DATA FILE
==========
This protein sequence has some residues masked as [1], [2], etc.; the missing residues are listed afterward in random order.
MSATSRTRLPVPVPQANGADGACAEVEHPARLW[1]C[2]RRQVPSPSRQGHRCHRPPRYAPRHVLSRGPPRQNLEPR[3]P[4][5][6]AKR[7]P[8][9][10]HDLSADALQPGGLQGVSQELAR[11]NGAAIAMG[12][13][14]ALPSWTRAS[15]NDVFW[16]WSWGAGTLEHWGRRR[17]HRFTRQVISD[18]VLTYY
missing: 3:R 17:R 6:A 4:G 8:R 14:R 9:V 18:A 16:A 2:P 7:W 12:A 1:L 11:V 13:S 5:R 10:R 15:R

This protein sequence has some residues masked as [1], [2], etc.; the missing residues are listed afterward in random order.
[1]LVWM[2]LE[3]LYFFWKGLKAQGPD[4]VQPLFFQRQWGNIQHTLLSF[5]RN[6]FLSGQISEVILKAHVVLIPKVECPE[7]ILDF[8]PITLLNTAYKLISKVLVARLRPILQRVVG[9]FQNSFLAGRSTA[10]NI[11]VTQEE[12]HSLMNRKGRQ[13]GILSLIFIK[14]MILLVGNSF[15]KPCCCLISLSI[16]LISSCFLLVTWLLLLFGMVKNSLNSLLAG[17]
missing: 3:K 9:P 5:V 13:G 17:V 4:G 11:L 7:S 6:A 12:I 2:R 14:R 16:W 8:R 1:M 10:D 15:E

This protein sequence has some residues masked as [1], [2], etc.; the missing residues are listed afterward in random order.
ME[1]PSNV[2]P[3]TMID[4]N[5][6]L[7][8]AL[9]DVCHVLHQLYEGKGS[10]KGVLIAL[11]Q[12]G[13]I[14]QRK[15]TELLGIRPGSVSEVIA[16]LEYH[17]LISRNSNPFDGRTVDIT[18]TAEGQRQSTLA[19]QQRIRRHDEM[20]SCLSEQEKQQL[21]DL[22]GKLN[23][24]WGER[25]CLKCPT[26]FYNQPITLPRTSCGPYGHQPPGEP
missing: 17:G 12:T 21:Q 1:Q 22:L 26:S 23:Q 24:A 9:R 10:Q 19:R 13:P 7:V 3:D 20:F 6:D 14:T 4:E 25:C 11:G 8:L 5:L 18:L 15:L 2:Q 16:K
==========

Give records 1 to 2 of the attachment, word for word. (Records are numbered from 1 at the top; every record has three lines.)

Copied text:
This protein sequence has some residues masked as [1], [2], etc.; the missing residues are listed afterward in random order.
MSATSRTRLPVPVPQANGADGACAEVEHPARLW[1]C[2]RRQVPSPSRQGHRCHRPPRYAPRHVLSRGPPRQNLEPR[3]P[4][5][6]AKR[7]P[8][9][10]HDLSADALQPGGLQGVSQELAR[11]NGAAIAMG[12][13][14]ALPSWTRAS[15]NDVFW[16]WSWGAGTLEHWGRRR[17]HRFTRQVISD[18]VLTYY
missing: 3:R 17:R 6:A 4:G 8:R 14:R 9:V 18:A 16:A 2:P 7:W 12:A 1:L 11:V 13:S 5:R 10:R 15:R

This protein sequence has some residues masked as [1], [2], etc.; the missing residues are listed afterward in random order.
[1]LVWM[2]LE[3]LYFFWKGLKAQGPD[4]VQPLFFQRQWGNIQHTLLSF[5]RN[6]FLSGQISEVILKAHVVLIPKVECPE[7]ILDF[8]PITLLNTAYKLISKVLVARLRPILQRVVG[9]FQNSFLAGRSTA[10]NI[11]VTQEE[12]HSLMNRKGRQ[13]GILSLIFIK[14]MILLVGNSF[15]KPCCCLISLSI[16]LISSCFLLVTWLLLLFGMVKNSLNSLLAG[17]
missing: 3:K 9:P 5:V 13:G 17:V 4:G 11:L 7:S 6:A 12:I 2:R 14:R 16:W 8:R 1:M 10:D 15:E